Applications, Benefits, and Risks
As a way to create plants with desirable characteristics—without the long timeframe of classical crossbreeding or the negative shadow of genetic engineering—TILLING is gaining favor both within and outside the scientific community.
A number of universities around the world are conducting TILLING experiments, from the University of California, Davis (projects with Arabidopsis thaliana [related to the Brassicaceae family of plants like mustard and cabbage], rice, tomatoes, and wheat) to India’s University of Hyderabad (tomatoes), as well as the National Institute for Agricultural Research in Paris, France (tomatoes and peas), West Lafayette, Indiana’s Purdue University (corn), and Southern Illinois University in Carbondale (soybeans).
In addition to university trials, the German Federal Ministry of Research has also been involved in multiple projects, using TILLING to improve qualities in grain, potatoes, and sugar beets. Stateside, Arcadia Biosciences, Inc. continues to work on several TILLING applications to enhance taste and extend shelf life. Early experiments with tomatoes were promising, and Arcadia is reportedly working on other commodities as well, including projects with lettuce, melons, and strawberries.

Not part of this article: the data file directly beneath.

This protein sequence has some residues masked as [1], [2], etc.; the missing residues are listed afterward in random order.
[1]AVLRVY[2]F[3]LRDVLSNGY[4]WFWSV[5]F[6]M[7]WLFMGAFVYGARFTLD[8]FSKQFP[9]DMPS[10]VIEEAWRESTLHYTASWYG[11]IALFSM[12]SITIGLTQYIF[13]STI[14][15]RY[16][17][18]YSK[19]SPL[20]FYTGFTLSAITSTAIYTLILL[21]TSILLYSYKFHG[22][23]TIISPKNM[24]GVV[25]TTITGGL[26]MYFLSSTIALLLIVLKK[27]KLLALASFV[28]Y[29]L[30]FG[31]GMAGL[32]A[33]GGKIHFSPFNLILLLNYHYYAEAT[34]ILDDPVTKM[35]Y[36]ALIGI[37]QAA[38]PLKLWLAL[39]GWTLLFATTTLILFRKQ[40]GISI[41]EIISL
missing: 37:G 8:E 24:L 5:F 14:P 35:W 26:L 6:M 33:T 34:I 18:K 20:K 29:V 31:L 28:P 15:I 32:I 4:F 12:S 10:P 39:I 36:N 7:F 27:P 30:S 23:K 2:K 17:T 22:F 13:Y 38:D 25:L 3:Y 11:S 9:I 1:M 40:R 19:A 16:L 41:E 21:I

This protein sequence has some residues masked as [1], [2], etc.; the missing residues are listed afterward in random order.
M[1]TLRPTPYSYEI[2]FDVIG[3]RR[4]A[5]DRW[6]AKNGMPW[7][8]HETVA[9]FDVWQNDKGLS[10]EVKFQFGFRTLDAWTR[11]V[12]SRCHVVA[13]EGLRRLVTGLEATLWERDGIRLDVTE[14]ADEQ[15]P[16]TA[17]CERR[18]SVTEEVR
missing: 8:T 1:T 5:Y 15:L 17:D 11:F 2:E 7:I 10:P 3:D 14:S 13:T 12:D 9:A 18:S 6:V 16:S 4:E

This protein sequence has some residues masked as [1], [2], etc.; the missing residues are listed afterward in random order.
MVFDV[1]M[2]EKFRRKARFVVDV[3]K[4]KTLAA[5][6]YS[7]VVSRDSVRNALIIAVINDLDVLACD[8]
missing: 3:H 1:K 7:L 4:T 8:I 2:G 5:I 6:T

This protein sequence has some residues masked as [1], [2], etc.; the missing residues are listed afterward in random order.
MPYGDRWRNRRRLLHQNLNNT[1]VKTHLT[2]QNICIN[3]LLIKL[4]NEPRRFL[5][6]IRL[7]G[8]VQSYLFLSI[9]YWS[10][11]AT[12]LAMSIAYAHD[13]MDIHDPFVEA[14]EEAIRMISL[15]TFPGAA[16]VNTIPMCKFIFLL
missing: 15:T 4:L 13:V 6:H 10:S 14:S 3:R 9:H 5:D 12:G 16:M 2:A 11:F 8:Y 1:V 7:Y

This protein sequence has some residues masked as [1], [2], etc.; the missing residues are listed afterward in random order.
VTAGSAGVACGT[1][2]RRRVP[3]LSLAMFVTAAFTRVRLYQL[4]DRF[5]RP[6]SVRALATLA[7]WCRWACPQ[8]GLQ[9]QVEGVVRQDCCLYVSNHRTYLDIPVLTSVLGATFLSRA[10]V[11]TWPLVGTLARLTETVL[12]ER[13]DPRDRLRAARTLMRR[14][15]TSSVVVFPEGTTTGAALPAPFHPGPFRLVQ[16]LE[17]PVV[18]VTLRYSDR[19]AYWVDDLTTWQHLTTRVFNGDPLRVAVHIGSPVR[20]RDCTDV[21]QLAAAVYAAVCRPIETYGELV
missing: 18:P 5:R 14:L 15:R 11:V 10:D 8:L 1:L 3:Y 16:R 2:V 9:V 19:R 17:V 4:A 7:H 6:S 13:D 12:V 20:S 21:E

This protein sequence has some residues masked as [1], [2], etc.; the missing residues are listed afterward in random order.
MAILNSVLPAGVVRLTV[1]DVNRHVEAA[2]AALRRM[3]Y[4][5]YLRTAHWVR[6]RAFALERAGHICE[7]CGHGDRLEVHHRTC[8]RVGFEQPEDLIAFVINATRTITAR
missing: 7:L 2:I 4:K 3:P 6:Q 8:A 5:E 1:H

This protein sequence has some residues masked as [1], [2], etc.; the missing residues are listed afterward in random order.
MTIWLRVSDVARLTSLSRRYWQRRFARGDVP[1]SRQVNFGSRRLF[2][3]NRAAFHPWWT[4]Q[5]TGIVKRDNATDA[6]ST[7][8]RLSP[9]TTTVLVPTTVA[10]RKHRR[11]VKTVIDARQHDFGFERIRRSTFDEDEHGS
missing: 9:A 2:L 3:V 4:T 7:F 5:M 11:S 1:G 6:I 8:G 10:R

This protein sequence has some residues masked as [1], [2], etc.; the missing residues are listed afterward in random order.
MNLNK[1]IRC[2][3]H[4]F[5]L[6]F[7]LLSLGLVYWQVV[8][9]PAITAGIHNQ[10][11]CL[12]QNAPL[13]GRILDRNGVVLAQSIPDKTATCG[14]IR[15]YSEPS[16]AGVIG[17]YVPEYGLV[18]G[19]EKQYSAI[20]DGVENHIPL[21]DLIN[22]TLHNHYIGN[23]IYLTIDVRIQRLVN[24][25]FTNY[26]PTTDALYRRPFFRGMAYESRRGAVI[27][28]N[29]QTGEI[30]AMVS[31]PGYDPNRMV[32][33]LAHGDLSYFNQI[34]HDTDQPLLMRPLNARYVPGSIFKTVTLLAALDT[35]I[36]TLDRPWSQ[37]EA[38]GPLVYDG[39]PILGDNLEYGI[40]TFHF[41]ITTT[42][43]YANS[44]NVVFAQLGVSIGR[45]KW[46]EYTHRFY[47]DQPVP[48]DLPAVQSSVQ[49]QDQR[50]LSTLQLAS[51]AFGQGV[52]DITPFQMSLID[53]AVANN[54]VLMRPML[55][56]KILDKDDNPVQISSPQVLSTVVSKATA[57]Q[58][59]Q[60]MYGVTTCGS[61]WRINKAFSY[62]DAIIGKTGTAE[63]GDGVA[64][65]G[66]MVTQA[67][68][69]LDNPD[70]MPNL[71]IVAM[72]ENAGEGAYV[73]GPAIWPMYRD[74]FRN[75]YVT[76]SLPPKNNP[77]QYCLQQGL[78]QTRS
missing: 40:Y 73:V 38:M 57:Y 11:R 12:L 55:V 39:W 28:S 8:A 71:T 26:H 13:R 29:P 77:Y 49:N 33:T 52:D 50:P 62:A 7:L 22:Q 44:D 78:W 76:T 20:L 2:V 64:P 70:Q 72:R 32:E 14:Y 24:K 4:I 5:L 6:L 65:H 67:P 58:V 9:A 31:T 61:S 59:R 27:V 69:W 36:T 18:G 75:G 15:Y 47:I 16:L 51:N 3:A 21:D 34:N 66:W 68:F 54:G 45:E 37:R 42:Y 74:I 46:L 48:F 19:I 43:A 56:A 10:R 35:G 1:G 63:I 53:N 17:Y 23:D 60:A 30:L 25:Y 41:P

The use of TILLING could have a profound impact on the produce industry, such as extending shelf life for certain fruits by as much as an additional two weeks. Though this has already been achieved with some genetic engineering projects,
TILLING provides a path to improve fruits and vegetables without the public outcry and controversy.
Current crops typically used in TILLING include wheat, rice, soybeans, and maize, but there is room for fresh produce in the mix from tomatoes to melons or even peas. Dr. Beckles believes higher-volume crops (like melons) are the best candidates for TILLING because the process is rather expensive.
Despite its promise, there are risks and detractions to TILLING. Valuable characteristics cannot be added where they do not exist—which is possible with GMO varieties, such as the much-talked about nonbrowning Arctic apple—but time can be considerable due to the random nature of some mutations.
According to a March 2010 article in the European newsletter GMO Compass, “the random nature of the first-step mutations means that many plant genes may not function as they should.” Such occurrences slow the process and can hamper progress, creating plants with more undesirable than favorable characteristics. Because of this lack of precision, researchers can lose valuable time and money.